Irish Government helps Britain weaken EU tax haven blacklist - Carthy
Sinn Féin MEP Matt Carthy has called on the Irish Government to inform the public of its position on the European Council relating to the removal of several notorious tax havens from the EU’s tax haven blacklist.
“Media reports this week suggest that another three states are to be taken off the EU’s tax haven blacklist when finance ministers meet in Brussels next week. This removal will leave just six jurisdictions on the blacklist, making the entire exercise an utter joke.
“When the list was announced in December last year, only 17 jurisdictions were on it. The fact that EU Member States were automatically excluded meant the blacklist was farcical from the outset, as several member states are complicit in a huge proportion of the profit-shifting that takes place globally.
“Within weeks, EU finance ministers moved to remove eight countries of the original 17 jurisdictions from the blacklist. The further removal of three more countries next week will leave just six countries on this list – American Samoa, Guam, Namibia, Palau, Samoa and Trinidad and Tobago. None of the world’s most notorious tax havens are on it.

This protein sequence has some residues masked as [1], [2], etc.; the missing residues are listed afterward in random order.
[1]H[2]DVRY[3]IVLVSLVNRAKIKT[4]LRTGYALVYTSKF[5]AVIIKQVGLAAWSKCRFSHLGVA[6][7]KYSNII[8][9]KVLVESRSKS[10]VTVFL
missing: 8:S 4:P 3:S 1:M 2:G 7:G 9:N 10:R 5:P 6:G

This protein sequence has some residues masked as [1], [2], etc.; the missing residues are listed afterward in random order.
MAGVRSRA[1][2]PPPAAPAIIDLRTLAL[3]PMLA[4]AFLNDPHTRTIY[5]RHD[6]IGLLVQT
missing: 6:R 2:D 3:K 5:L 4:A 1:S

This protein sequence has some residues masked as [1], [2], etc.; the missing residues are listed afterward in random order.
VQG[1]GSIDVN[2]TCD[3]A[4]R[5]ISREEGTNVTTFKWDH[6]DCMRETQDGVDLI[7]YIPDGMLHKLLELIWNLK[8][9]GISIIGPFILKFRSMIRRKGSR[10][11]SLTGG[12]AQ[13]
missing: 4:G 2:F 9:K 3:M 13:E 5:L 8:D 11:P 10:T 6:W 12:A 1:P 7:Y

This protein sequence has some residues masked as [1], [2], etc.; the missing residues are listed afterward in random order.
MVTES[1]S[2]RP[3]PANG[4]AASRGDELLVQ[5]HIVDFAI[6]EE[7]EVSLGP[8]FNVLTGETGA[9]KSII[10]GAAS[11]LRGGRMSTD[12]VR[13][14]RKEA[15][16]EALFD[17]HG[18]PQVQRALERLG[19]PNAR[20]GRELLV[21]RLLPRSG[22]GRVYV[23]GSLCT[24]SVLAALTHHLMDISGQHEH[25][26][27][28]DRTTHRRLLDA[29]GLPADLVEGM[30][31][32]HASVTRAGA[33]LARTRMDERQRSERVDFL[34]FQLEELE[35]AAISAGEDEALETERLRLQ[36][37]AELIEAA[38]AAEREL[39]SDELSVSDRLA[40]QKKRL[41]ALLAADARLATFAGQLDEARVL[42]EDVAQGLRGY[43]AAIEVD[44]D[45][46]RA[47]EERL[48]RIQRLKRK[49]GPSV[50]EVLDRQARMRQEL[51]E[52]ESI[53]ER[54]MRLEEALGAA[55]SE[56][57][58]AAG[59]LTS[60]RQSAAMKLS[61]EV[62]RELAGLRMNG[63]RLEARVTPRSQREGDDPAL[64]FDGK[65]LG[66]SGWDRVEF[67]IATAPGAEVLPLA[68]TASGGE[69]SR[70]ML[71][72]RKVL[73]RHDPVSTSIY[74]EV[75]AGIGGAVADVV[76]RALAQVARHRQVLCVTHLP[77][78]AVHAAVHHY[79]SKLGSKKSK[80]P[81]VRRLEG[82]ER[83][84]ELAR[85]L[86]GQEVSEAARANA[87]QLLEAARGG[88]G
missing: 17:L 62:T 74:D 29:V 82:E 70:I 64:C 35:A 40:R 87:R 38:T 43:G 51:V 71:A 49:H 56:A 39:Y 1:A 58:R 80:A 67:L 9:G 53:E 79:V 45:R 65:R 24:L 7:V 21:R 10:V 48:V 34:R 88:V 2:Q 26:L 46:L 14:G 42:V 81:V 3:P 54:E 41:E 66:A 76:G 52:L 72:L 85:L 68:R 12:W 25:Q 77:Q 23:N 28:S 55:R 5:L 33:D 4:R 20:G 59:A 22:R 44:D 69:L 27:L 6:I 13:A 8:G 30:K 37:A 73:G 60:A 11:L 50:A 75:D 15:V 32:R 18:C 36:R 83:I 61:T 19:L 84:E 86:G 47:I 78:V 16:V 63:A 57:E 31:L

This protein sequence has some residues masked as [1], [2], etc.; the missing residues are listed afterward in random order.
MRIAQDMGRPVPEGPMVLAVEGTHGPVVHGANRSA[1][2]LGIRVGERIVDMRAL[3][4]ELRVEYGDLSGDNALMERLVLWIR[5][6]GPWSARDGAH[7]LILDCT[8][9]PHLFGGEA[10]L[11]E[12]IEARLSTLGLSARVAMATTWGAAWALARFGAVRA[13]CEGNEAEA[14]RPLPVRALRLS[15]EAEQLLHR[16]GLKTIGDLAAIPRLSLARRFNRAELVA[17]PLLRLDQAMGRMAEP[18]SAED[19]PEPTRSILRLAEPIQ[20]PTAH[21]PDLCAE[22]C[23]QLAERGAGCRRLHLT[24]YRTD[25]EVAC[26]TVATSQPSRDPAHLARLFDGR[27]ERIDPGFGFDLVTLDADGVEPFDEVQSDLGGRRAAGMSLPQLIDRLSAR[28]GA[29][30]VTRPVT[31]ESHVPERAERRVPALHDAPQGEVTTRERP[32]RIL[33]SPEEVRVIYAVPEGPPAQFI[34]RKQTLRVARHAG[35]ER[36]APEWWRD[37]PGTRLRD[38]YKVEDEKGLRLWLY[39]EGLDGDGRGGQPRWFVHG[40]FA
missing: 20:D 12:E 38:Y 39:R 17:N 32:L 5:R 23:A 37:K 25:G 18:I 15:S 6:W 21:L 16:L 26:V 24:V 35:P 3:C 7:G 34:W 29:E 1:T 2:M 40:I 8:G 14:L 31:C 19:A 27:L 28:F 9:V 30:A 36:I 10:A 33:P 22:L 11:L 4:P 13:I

“It seems that all jurisdictions have to do to be removed is to make some vague commitment to change their practices, commitments that cannot be examined by the public due to the total lack of transparency of this process.
“Now we know that the Irish government has played an important role in defending the most notorious tax havens in the world. Leaked Council documents show that the Irish representatives consistently backed Britain in its lobbying efforts to keep its Crown Dependencies and Overseas Territories off the blacklist.
“British lobbying in the Council successfully removed the criterion that having no corporate taxation in place indicated a jurisdiction was a tax haven. So you can have a tax rate of zero, like Bermuda, Jersey and Guernsey, and yet not be considered a tax haven according to this list. Ireland and Luxembourg are named in media reports on the leaked Council documents as two states that have consistently supported Britain in this nonsense.
“The Commission and the Council needs to release the documents and minutes of meetings where the selection process took place and the negotiations that saw some jurisdictions removed from the list. The commitments given to the EU by the so-called grey list of countries who have pledged to implement change in order to avoid being blacklisted also needs to be made public.
“The Irish government needs to publicly reveal the position that it takes in Council relating to this blacklist and explain its justification for doing so.”